All of the weapons (both player and enemy) use projectiles as opposed to a hitscan approach in the game to emphasise moving and dodging. Firing projectiles was causing some issues as the default collisions weren’t precise enough and the projectile would sometimes skip over objects if it were moving too fast. A script named collision_line_first (from gmlscripts.com) was extremely useful and is an easy way to check what object is hit first by checking a collision line between the projectile’s current position and its predicted position for the next step. The coordinates of the bullet can then be updated to allow it to stop right on the edge of an object which will be important for hit detection and effects.
The same scene as pictured above but from the view of the level editor. Stages will be created from a top down perspective as the game play is effectively two dimensional.
This image shows a bill boarding sprite test with 16 directions. This was one of the first challenges we faced – mapping a sprite sheet to a camera facing plane that would update the index based on the angle difference between the player and the enemy’s facing direction. While this example doesn’t show it, accounting for animation and different states also brings an extra layer of complexity to the system.
Combat and Enemies
Here is an early combat test with a number of soldiers attacking the player. We want the game to be fast paced and have a focus around small as well as large scale encounters. The AI shown below is for a basic melee enemy that won’t be too much of a challenge on its own but will be deadly in large groups. I will post more about enemy types later but the basic idea is that there won’t be too many varieties in the game but they will stay relevant throughout. This means there won’t be too much power creep in the weapons and even the weak enemies can be dangerous. Different group compositions will provide variety with clear strategies needed to defeat the more advanced opponents. They currently don’t collide with one another – partly because I haven’t coded it but I actually like how it allows them to move in really chaotic swarms. We have decided to forgo traditional health pick ups in favor of a bloodlust mechanic – killing will fill the bloodlust meter and once triggered, the player will increase speed and gain health from both hits and kills. The idea of this is to incentivise an aggressive playstyle where instead of hiding at low health, the player is forced to push forward. This also encourages a fast pace of play as the bloodlust meter depletes if the player hasn’t landed a hit recently (meaning playing passively is a huge disadvantage).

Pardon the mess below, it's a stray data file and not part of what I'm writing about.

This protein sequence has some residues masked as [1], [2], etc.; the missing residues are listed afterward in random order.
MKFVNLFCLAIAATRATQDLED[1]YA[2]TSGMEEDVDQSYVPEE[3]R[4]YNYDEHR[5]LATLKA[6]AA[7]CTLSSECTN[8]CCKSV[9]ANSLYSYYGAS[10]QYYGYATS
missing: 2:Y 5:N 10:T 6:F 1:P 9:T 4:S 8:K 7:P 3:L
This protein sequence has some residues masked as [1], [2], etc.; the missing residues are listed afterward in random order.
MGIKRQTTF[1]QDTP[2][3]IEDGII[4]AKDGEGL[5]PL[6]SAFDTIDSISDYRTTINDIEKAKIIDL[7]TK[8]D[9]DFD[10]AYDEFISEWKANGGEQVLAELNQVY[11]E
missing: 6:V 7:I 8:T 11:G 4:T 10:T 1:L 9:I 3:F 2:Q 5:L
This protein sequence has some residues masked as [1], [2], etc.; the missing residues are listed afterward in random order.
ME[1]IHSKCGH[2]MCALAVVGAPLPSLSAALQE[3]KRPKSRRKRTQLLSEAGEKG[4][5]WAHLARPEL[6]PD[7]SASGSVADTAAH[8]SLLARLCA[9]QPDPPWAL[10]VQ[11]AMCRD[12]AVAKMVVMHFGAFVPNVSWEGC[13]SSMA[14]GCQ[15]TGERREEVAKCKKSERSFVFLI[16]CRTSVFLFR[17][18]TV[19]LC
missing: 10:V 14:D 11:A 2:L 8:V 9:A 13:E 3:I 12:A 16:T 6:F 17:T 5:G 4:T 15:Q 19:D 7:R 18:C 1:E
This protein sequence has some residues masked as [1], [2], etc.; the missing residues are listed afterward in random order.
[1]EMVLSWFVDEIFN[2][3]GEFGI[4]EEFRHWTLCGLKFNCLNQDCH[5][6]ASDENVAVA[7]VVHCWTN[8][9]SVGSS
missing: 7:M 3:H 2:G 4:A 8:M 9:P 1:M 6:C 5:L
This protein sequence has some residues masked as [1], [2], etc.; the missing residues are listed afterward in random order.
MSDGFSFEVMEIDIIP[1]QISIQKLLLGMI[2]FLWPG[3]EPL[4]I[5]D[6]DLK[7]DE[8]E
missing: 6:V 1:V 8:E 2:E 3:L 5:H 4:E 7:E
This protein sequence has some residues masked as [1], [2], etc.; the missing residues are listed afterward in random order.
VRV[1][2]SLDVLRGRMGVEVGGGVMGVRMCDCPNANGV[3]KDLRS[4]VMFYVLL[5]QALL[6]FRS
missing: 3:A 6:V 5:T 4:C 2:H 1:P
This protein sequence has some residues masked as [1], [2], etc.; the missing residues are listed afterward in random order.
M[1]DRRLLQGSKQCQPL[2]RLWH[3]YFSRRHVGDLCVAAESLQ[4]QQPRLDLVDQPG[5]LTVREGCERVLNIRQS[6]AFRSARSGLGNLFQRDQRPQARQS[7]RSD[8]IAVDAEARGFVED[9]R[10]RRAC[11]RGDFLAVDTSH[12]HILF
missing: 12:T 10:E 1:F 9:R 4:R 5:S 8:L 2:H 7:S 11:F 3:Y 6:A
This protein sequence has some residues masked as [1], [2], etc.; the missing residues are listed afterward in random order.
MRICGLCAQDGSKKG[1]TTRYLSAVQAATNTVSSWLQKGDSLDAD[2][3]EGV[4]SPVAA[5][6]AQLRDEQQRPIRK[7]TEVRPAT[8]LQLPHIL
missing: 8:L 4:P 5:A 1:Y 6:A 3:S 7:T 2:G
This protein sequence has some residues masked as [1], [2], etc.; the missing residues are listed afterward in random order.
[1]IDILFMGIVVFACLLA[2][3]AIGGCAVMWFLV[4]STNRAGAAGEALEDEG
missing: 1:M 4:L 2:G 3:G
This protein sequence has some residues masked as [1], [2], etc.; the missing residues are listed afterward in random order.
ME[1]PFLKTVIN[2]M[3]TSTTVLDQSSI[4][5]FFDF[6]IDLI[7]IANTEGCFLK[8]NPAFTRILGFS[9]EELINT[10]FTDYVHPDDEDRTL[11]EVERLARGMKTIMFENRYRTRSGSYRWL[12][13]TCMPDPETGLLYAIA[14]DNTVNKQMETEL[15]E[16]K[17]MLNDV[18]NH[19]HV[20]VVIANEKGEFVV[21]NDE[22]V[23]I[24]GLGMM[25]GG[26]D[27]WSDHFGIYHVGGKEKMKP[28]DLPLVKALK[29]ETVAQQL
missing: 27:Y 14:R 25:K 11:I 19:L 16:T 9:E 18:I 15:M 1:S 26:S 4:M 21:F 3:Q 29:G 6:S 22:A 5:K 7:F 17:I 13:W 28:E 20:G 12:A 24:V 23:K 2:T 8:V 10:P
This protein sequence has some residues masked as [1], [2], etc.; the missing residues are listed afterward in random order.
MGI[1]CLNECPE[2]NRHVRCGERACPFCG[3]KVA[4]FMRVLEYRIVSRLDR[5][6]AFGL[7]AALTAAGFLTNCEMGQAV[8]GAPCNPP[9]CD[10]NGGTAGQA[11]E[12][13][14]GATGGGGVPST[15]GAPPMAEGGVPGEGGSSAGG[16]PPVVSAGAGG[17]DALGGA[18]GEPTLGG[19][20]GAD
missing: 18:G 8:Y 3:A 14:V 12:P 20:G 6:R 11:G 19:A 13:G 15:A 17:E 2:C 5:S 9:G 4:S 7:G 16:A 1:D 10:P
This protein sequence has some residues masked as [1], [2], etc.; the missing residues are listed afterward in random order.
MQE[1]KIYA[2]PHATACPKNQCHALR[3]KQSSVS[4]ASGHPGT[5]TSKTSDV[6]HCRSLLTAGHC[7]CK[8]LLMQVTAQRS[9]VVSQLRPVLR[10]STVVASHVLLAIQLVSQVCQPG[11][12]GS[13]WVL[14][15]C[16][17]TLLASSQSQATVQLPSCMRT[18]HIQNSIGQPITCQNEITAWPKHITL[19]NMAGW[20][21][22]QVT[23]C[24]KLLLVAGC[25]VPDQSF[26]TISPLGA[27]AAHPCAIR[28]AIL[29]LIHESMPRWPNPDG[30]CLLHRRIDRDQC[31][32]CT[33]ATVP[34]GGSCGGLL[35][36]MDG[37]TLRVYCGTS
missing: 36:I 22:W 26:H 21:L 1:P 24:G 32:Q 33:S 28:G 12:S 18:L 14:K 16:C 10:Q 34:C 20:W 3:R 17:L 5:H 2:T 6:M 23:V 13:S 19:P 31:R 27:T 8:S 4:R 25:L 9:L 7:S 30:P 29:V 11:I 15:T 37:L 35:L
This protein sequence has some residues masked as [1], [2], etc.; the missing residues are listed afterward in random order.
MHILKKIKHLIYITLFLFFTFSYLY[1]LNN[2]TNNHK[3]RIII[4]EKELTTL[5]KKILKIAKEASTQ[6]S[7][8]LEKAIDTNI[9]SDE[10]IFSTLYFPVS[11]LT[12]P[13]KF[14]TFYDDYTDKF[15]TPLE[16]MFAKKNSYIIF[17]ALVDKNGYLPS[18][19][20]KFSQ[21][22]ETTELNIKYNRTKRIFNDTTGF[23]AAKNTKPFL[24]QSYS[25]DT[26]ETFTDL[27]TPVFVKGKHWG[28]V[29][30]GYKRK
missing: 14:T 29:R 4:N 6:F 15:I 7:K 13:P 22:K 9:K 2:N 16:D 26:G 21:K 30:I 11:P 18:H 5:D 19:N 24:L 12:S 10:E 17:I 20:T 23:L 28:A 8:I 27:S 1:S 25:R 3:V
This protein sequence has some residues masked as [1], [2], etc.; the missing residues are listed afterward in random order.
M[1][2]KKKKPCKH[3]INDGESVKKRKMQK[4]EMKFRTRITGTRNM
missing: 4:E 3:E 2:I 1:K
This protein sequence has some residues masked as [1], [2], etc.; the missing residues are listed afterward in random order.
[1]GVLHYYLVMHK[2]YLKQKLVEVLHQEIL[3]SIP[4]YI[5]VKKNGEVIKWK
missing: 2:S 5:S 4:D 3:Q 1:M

One consequence of this is that newer players may not be accustomed to playing aggressively and will find it hard to survive if they are unable to chain kills. Our way around this is by including civilians in the game. As a ruler of the people, Caesar has no ill will against the innocent and so the player will be faced with the moral question of whether or not to kill civilians to help chain kills, or take the harder path of only entering combat with soldiers. These units will also help to bring the environments to life and make levels feel more situated in real places.
We decided to make two varieties of the civilians so their placement would be a little less repetitive. They will also have some unique reactions to the player as well – some will flee or cower while others will cheer the player on – even after death Caesar had many loyal supporters!
If you would like to follow the development of our game on more platforms you can follow me on tumblr, Ivan or Matt on twitter.
We have started working on a new project titled Caesar’s Revenge.
Julius Caesar, the great general, leader, politician and philanthropist, was assassinated by a greedy senate on the Ides of March, 44BC. History books tell us that this ordeal would set in motion the end of the Roman Republic but what if the history books were wrong? What if after being tragically murdered by the senate, Caesar were resurrected by Cleopatra’s Egyptian magic to reap unrelenting vengeance against those who conspired against him?
Caesar’s Revenge is a retro fps inspired by games like Heretic, Wolfenstein 3D and Exhumed. The design is focused on being fasted-paced with an emphasis on constant movement and chaining kills. Slash, stab and shoot your way through iconic locales of the ancient world to cut down those who betrayed you. Bring the true fall of Rome.
The game still has a long way to go and we plan on posting updates each week as development continues!
You can also discuss the game over at our TIG forum post.